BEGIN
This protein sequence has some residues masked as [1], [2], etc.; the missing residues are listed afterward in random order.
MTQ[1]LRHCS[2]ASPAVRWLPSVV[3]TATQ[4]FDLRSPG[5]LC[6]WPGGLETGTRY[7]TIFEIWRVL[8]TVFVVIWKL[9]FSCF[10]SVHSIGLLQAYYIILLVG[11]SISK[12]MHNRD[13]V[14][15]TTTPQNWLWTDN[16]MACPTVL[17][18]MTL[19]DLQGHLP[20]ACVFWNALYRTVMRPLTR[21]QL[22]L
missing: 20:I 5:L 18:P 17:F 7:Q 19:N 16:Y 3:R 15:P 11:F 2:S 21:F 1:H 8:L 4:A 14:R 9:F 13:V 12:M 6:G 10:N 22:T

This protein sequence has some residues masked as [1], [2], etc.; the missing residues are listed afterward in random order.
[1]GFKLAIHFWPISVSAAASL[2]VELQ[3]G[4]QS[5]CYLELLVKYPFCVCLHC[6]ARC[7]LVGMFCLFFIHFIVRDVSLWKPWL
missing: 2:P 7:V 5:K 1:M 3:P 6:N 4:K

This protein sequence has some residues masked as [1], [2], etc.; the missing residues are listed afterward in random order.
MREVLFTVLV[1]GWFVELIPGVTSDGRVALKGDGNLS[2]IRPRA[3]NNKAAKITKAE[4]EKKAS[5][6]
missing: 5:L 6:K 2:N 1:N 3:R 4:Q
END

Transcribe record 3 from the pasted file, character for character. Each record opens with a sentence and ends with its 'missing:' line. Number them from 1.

This protein sequence has some residues masked as [1], [2], etc.; the missing residues are listed afterward in random order.
MREVLFTVLV[1]GWFVELIPGVTSDGRVALKGDGNLS[2]IRPRA[3]NNKAAKITKAE[4]EKKAS[5][6]
missing: 5:L 6:K 2:N 1:N 3:R 4:Q